Greeting loyal readers and fellow maremmas. Mummy was telling Me and Nellie about this article she read online about pets and natural disasters. When family first moved into the sunny Mangamahu valley, mummy was contacted by the local civil defence asking how many members of the family there were. She said there was two adults, two children and one dog. (Nellie had not joined Us at this point in time) The civil defence man said I was not family. Imagine that, loyal readers, Me and Nellie not being family and, therefore, We would not be rescued should there be another civil defence emergency.
Pets need to be evacuated with families – researcher
Steve Glassey, with his dog Diesel.
Pets need to be evacuated along with their other family members in emergencies, a University of Canterbury researcher says.
Associate Director of the university’s Risk Resilience and Renewal Centre, Steve Glassey said it has taken hard lessons for the emergency management sector to take the issue of pets in disasters seriously.
Glassey was speaking at the Australia and New Zealand disaster management conference in Queensland.
In the September 2010 Canterbury earthquake more than 3000 animals were killed, he said.
Meanwhile, following Hurricane Katrina in 2006, more than 50,000 pets were left behind during the evacuation of New Orleans and 80 to 90 per cent subsequently died.
Many of the best practices in companion animal emergency management stemmed from
the disaster, he said.
“About 44 per cent of the people who did not evacuate for Hurricane Katrina stayed, at least in part, because they did not want to leave their pets behind.
“Though there may be a legal power to evacuate people without their pets, from an evidence based approach to emergency management, let alone a moral obligation – pets need to be evacuated along with their other family members.”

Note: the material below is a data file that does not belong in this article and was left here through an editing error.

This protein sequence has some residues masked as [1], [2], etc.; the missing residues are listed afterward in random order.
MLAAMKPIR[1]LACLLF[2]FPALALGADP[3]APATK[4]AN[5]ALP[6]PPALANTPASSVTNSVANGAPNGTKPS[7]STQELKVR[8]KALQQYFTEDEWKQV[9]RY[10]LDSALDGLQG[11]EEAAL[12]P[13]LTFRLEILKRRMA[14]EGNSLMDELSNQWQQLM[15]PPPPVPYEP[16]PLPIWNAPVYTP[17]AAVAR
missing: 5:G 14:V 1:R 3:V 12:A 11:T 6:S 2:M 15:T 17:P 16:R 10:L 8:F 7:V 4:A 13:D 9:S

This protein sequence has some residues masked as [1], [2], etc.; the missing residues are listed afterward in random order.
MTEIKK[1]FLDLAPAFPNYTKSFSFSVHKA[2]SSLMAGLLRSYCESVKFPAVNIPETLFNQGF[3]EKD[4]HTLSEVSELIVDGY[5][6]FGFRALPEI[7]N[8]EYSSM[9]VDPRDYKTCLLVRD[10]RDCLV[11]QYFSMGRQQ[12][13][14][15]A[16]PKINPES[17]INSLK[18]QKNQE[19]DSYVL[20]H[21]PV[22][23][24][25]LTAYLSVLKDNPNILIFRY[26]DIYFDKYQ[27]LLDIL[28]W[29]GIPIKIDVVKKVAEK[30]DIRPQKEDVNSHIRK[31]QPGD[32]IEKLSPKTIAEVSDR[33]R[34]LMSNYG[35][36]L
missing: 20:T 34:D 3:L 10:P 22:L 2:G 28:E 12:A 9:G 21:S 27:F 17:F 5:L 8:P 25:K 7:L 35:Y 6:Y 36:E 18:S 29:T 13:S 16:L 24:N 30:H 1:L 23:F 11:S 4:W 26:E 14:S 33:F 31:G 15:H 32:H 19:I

With most New Zealanders owning pets, they needed to be included in emergency management arrangements, Mr Glassey said.
“Simply put, saving pets equals saving people. There is academic consensus that pet owners are more likely to refuse to evacuate if they are required to leave their pets, placing them and public safety personnel at risk.
“In a survey of New Zealand pet owners, 58 per cent of respondents indicated they would likely return to rescue their pets if left behind, despite advice from public safety officials,” he said.
“By forcing pet owners to leave their pets in a disaster, pet owners are more likely to be psychologically impacted.
“So we are actually harming our communities by not evacuating pets and putting their safety, along with the safety of our front line personnel at risk.”
From the New Zealand Herald.
Now you wouldn’t think that the sunny Mangamahu Valley would be a safe place to live, there has been a number of floods over the years, however, the biggest danger is the threat of a lahar. While the 1953 lahar did not threaten the valley, the potential is there.
See Part II for more about Mangamahu and lahars.
From Nellie and Jasper, the bestest maremmas in all the land.